Nursing home is assuming all 450 elderly residents have coronavirus

A nursing home is presuming all of their 450 elderly residents have coronavirus after at least five have died from Covid-19 at the facility.

Brighton Rehab in Beaver County, Pennsylvania has been told by state health officials to stop counting coronavirus case as dozens tested positive for the virus. Instead, the nursing home is now treating all of the residents and over 300 staff members as if they ‘may be positive,’ the nursing home said Monday.

As of Tuesday, at least 42 residents and ten staff members tested positive for Covid-19,

Brighton Rehab’s stopped reporting the daily increase in cases on Thursday – which was at about the same time a coronavirus case was discovered on a different floor from initial cases, according to The Pittsburgh Post-Gazette.

Last week, the nursing home announced that all of the coronavirus cases at the facility were ‘within the affected wing,’ but that appears to have since changed according to reports.

‘Thinking about the virus in this way allows us to be more protective of asymptomatic staff and residents,’ the nursing home said in a statement.

‘By presuming every staff member and resident may be positive and treating symptoms, not test results, we are doing what we believe every facility and every person in the nation should do.’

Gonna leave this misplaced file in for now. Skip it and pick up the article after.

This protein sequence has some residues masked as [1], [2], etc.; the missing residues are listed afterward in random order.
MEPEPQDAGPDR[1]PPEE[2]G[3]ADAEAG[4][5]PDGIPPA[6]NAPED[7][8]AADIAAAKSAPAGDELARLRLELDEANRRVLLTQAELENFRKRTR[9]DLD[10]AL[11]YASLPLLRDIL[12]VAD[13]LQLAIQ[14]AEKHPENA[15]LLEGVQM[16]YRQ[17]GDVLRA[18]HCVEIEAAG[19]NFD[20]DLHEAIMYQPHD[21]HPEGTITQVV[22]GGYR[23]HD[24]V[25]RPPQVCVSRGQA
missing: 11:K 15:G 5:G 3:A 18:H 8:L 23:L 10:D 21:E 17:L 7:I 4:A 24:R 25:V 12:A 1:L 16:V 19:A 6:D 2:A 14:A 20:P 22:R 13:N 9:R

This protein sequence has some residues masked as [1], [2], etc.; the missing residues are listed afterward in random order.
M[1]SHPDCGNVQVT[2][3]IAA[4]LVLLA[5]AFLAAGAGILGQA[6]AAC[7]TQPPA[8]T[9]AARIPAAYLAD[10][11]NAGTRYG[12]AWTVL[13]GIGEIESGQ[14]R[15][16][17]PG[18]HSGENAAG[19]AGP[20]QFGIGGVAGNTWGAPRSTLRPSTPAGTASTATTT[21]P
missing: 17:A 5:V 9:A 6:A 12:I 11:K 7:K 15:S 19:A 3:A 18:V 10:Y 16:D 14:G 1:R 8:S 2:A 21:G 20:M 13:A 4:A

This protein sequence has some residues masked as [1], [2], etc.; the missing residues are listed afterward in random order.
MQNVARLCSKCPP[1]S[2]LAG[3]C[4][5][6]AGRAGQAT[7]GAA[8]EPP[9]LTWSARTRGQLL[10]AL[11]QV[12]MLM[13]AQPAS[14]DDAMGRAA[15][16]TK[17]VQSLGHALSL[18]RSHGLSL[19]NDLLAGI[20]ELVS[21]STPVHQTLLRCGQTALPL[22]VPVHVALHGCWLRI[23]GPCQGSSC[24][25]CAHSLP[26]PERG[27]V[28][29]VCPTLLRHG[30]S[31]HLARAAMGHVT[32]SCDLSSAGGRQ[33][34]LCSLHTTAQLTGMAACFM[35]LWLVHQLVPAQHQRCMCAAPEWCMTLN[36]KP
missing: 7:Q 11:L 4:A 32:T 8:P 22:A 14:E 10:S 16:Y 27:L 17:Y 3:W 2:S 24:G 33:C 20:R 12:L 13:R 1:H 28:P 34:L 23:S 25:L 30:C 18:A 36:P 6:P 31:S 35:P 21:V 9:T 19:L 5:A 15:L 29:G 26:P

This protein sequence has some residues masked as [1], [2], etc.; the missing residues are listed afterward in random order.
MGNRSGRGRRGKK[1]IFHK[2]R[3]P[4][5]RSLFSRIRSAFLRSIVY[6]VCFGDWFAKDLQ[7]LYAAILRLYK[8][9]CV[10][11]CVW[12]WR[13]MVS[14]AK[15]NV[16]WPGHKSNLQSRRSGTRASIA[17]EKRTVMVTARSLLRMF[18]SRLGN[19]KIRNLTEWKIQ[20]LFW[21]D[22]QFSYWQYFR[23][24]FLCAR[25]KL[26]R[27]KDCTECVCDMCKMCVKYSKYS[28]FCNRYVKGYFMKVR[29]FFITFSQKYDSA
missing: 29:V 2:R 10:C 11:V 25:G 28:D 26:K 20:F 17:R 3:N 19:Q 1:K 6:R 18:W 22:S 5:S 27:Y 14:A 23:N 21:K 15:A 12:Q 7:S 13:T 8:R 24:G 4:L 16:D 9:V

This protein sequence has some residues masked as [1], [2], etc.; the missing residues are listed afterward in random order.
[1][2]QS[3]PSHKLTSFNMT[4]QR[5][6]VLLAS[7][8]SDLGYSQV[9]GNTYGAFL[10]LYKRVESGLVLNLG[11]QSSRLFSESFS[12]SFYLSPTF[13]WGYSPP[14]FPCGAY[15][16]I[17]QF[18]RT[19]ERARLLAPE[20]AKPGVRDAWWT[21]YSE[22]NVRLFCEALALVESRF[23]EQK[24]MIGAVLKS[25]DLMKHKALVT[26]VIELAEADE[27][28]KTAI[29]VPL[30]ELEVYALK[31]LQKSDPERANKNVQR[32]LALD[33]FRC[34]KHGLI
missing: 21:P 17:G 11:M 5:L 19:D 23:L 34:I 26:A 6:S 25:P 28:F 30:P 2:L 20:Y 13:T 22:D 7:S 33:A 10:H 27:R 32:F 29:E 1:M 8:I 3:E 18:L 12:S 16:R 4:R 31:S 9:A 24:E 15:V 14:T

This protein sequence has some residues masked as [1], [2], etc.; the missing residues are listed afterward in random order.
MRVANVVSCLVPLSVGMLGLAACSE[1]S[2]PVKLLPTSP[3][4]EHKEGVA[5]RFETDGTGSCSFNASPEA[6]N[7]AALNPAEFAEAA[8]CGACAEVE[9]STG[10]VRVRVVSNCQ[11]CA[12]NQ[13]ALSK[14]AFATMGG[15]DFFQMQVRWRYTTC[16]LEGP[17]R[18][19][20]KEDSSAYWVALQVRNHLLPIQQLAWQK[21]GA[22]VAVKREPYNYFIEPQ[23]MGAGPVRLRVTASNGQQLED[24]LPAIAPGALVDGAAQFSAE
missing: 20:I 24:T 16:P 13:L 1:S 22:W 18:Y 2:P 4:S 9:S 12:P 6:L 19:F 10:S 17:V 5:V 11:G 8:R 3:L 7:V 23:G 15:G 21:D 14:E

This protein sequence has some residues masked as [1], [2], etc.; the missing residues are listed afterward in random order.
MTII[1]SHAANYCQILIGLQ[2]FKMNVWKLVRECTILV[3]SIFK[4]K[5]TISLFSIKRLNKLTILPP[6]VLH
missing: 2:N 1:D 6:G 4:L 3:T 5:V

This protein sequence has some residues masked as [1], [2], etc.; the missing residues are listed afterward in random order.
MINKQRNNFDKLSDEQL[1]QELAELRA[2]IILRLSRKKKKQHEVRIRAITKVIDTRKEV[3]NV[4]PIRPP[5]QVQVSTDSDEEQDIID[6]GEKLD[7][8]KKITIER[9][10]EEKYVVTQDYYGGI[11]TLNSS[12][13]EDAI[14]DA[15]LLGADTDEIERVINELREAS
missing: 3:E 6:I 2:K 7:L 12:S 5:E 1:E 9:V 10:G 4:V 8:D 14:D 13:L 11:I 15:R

In a follow-up statement for clarification, the nursing home said: ‘We are not saying that every person in our facility — any more than every person on a cruise ship, who went to a certain party or who lives in New York City — is positive,’ according to Trib Live.

As the outbreak ravages the facility, family members have reportedly been forced to make heartbreaking decisions about their loved ones.

Keri Boyer and her family were faced with such a decision last week when they chose not to put her 73-year-old father, Earl Denbow, on a ventilator after he fell severely ill to the virus. Denbow died on Wednesday.

Boyer, who said she learned about her father’s positive test on March 27, told The Post-Gazette: ‘A ventilator wasn’t going to help my dad. He was either going to die alone in the nursing home or die alone in the hospital. I figured at least he knew the nurses at the nursing home and that would be better.’

Instead, a nurses gave her father comfort medication and held a phone to his ear so his daughter could say her final goodbye.

‘I still don’t know if it was the right decision, but it was the decision we made,’ she said.

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